Research by Ian Milner
Filippo Baratti was born in Trieste in 1849, now in Italy, but then part of the Austro-Hungarian Empire. (2) He participated in the 1868 Esposizione di Belle Arti held in the Brera gallery in Milan and for the next four years he regularly exhibited works at the Società Promotrice di Belle Arti of Turin. The majority of his paintings were of an Orientalist flavour, set amidst the Moorish architecture of Granada’s Alhambra Palace or imaginary palaces of the Ottoman Empire, often featuring the harem, and following the style of Gerome, whose work Baratti is likely to have seen in Paris. Baratti also ventured into historical painting as well as producing a number of highly detailed scenes of city life dating from the mid-1880s.
Although there is little more biographical information on the artist, his movements through Europe can be traced by his dated works. His earliest Orientalist works are painted at the Alhambra Palace in the 1870s and he appeared to be working in Paris in 1883 before moving to London, where he produced a number of impressive city scenes between 1884 and 1886, including a view of Whitehall, St Paul's Cathedral from Aldgate, Waterloo Place and Life Guards Passing Hyde Park Corner. These works demonstrate Baratti’s highly finished technique and his consummate success as a painter of topographical, yet narrative subjects. He then appears to have returned to France, where there are a number of works dated from the early 1900s. He died in 1936.
This painting, The Minuet, depicts a ball taking place in the 'War drawing-room' in the Palace of Versailles, outside Paris. This room, adjoining the 'Hall of Mirrors' visible through the archway, was designed to glorify the victory of Louis XIV (the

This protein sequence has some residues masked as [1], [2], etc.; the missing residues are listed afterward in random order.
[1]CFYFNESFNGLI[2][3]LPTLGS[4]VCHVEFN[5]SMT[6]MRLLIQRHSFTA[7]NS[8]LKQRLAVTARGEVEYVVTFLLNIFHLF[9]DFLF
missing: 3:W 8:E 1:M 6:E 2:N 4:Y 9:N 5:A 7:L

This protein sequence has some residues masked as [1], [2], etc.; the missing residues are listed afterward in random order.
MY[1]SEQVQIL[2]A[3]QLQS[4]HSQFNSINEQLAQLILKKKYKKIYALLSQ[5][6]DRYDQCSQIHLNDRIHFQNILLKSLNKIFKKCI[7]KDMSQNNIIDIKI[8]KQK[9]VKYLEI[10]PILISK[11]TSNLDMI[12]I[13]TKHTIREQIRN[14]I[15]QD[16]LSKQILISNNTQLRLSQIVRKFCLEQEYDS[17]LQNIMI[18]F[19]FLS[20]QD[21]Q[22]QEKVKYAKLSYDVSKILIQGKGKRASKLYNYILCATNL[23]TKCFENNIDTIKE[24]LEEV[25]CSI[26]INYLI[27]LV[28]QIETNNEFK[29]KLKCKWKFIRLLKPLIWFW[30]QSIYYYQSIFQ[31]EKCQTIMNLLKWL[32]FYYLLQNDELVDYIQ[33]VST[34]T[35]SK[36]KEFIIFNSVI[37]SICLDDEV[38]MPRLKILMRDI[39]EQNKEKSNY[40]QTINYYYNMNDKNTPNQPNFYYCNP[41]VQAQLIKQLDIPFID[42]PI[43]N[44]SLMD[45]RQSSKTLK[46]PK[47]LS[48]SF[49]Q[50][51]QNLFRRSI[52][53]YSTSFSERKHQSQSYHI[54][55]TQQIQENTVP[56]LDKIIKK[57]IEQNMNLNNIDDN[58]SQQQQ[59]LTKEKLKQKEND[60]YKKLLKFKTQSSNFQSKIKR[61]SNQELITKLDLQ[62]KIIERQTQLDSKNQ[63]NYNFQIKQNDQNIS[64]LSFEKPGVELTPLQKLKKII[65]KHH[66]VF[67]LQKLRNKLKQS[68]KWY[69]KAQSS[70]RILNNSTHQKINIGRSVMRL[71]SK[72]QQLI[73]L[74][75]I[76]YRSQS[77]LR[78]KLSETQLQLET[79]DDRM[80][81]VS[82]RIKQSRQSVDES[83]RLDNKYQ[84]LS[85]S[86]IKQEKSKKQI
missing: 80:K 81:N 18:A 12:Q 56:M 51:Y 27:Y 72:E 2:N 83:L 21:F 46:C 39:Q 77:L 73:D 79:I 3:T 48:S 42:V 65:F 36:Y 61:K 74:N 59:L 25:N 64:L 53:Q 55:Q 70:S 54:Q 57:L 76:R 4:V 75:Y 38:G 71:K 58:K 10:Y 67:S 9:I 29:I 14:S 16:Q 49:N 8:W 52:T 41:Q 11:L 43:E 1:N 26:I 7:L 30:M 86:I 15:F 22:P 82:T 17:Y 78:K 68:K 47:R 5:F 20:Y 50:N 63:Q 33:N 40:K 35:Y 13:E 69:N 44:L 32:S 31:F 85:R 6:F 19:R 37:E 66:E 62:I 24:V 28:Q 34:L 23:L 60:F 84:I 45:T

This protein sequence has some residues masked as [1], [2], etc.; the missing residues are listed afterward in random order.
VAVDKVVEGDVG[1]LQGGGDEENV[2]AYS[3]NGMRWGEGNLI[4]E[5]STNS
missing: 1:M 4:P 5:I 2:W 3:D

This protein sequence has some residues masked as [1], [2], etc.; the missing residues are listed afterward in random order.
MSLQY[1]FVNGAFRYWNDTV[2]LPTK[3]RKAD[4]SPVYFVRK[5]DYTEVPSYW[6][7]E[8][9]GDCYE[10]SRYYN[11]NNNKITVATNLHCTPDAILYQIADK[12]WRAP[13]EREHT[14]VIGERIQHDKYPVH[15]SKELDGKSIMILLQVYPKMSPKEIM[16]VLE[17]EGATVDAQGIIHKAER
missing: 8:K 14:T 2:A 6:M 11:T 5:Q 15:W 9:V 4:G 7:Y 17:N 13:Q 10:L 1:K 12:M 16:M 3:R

'Sun King') over the Dutch. On the left of the picture is an oval plasterwork bas-relief representing Louis XIV on horseback, crossing the Rhine and trampling over his enemies. (3) At this ball Louis XV, the great-grandson of Louis XIV, is being entertained by Madame de Pompadour. Madame de Pompadour was a member of the French court and was the official chief mistress of Louis XV from 1745 to her death from tuberculosis at the age of 42. Louis installed her in the Château of Versailles in an apartment above his own. A secret stairway enabled him to visit her there, away from prying eyes. She took charge of the King’s schedule and was an indispensable aide and advisor despite her frail health and many political enemies. The gentleman sitting at the King’s right side is probably his long-serving First Minister, Cardinal de Fleury.
This painting was bequeathed to Lytham St Annes Corporation in 1938 under the terms of the Will of Mrs Elizabeth Ann Parker of 17 Links Gate, St Annes, in memory of her late husband, Joseph Hiram Parker. (4) Mr Parker had been in business as a manufacturer of slippers and shoes in Rawtenstall. There is a portrait of Joseph Hiram Parker by Edward Hartley Mooney in the Whitaker Gallery in Rossendale. (5)
(4) Minutes of meetings of Lytham St Annes Corporation
Vol 16, 1938